The COVID-19 pandemic. A new administration in the U.S. with, so far, a markedly different tone than the previous one. The MeToo and Black Lives Matter movements. Environmental, social and governance (ESG) reporting. It would be easy to attribute the emergence of human capital reporting requirement by the Securities and Exchange Commission (SEC) to a wave of accountability demands in a world rife with change. But for some organizations and investors, paying attention to human capital management is not new – they’ve been watching, measuring and reporting on people issues for some time, driven by a desire to be good corporate citizens, or invest in good corporate citizenship. The emergence of the SEC requirement, however, marks the beginning of a regulatory human capital trend we expect to evolve over time.
In August of 2020, the SEC announced amendments to disclosures under Regulation S-K, including ones that would require human capital reporting from public companies. The SEC’s increased focus on human capital disclosures has also led private, government and nonprofit organizations to consider human capital management practices in the interest of providing investors, donors, taxpayers, analysts and job candidates with greater transparency. Last month, we outlined steps to meet the new SEC requirement and explored how to measure the value of human capital in a substantive way. While financial returns and diversity statistics are important, human capital reporting is also about illuminating the intangible and central asset that the workforce represents. Beyond quantifying the value in financial terms, human capital reporting can showcase the ways leaders value the quality and caliber of their people.
Slow emergence from COVID-19 is driving new policies and protocols for business. Social movements are accelerating workplace conversations around diversity and inclusion. Leading organizations have begun collaborating on climate change initiatives and ESG reporting. All this creates a dynamic environment for the management of people. 2020 was an exceptional year, but change is always a constant. Human capital reporting provides an opportunity to explore how changes spurred by the pandemic and social movements influence organizations’ policies concerning people now and in years to come.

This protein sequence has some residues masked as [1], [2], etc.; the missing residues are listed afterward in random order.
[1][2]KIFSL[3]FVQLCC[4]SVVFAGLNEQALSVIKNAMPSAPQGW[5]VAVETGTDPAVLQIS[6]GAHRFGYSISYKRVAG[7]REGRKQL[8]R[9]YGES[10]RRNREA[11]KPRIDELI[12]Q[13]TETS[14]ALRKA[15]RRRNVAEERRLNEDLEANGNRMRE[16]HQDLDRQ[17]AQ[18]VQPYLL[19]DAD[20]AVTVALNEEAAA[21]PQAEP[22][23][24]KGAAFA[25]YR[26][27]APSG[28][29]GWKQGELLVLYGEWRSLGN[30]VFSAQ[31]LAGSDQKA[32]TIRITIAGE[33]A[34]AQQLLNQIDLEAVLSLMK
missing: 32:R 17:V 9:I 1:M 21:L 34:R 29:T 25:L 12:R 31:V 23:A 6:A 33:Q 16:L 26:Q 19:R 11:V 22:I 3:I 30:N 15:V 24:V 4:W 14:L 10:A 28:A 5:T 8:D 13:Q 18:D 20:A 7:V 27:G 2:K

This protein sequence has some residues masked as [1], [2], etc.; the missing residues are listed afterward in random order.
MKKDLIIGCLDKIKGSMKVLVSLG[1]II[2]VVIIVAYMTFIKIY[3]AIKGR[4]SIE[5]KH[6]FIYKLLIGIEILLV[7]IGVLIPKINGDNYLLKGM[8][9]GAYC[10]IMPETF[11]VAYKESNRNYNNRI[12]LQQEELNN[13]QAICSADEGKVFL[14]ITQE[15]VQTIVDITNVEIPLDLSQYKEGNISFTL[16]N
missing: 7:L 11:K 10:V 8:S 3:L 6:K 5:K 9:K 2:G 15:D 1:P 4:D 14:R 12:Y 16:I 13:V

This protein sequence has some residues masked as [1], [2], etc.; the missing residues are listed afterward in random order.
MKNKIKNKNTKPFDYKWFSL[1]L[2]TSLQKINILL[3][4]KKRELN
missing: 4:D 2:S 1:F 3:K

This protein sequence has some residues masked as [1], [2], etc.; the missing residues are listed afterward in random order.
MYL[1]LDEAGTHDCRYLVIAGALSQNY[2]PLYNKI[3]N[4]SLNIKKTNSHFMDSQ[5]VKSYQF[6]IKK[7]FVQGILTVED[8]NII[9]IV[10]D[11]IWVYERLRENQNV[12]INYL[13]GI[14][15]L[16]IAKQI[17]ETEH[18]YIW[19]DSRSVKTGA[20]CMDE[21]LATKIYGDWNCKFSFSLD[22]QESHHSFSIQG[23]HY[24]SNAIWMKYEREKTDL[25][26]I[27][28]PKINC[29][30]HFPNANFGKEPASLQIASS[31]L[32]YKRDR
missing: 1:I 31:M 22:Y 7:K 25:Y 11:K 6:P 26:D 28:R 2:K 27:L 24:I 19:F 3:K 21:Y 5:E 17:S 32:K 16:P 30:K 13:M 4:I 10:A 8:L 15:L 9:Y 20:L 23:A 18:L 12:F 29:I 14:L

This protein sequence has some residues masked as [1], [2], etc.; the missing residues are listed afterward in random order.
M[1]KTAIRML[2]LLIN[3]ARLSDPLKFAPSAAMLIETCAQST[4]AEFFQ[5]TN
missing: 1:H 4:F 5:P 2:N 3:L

The SEC emphasized “a principles-based approach by requiring disclosure of information that is material to an understanding of the general development of a company’s business.” While the SEC hasn’t specified what facts to include, some common topics are emerging from reports filed already.
13 Common Disclosure Topics
The SEC’s new requirement leaves ample room for variation. We’ve observed a range of formats, depth and breadth of reports filed thus far. Consider two real-life examples (insurance companies):
- Firm A decided to meet the new requirement with a short brief with workforce data. They included two paragraphs of narrative about their employees and two tables of workforce diversity data that was independently verified by a third party.
- Firm B assembled a 55-page “fact book” that covered employee diversity, wellness, training, performance plans, career mobility, talent management and engagement. They’ve published this fact book in some form for at least ten years to demonstrate that their workforce is a competitive differentiator.
Firm A checked the box. However, the thoroughness of Firm B’s report conveys a meta-message: The firm is prepared to meet the SEC’s requirement and the intent of the regulation. They’re demonstrating competence in measuring, analyzing and monitoring the human capital domain, because they know that it matters as the ultimate indicator of how effectively they’re managing their principal asset and creating better shareholder returns.